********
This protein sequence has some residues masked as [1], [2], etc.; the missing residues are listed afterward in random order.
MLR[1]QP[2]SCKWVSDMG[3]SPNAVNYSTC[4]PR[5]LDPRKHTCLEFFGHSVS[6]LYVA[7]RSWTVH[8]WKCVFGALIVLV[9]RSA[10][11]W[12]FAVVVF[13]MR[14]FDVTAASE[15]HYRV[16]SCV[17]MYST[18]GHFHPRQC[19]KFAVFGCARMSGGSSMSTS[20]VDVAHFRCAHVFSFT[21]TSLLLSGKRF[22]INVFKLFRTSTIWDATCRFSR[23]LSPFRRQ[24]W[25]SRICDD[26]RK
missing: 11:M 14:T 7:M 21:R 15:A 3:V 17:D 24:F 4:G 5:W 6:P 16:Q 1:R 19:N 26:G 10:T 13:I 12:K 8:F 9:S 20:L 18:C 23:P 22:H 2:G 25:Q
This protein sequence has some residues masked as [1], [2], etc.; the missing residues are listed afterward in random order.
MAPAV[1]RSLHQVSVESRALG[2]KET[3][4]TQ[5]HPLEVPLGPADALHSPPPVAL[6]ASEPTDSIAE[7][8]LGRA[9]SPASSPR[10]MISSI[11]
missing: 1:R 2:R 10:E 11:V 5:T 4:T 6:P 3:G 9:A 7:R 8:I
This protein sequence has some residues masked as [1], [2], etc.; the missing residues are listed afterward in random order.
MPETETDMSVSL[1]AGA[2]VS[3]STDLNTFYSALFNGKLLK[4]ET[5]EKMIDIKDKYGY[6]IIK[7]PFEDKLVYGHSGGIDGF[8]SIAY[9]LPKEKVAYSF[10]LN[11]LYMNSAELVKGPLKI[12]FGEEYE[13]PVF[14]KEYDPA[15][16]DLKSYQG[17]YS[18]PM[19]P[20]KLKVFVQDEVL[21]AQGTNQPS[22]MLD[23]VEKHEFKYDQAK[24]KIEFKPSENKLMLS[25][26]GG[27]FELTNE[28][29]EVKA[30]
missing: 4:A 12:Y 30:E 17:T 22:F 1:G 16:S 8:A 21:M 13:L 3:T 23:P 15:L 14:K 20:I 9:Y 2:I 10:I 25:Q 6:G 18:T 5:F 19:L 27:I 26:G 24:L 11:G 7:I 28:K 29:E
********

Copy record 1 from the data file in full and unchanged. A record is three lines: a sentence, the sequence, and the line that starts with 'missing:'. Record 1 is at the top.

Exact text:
This protein sequence has some residues masked as [1], [2], etc.; the missing residues are listed afterward in random order.
MLR[1]QP[2]SCKWVSDMG[3]SPNAVNYSTC[4]PR[5]LDPRKHTCLEFFGHSVS[6]LYVA[7]RSWTVH[8]WKCVFGALIVLV[9]RSA[10][11]W[12]FAVVVF[13]MR[14]FDVTAASE[15]HYRV[16]SCV[17]MYST[18]GHFHPRQC[19]KFAVFGCARMSGGSSMSTS[20]VDVAHFRCAHVFSFT[21]TSLLLSGKRF[22]INVFKLFRTSTIWDATCRFSR[23]LSPFRRQ[24]W[25]SRICDD[26]RK
missing: 11:M 14:T 7:M 21:R 15:A 3:V 17:D 24:F 4:G 5:W 6:P 16:Q 1:R 19:N 26:G 10:T 13:I 12:K 8:F 9:S 20:L 18:C 23:P 22:H 2:G 25:Q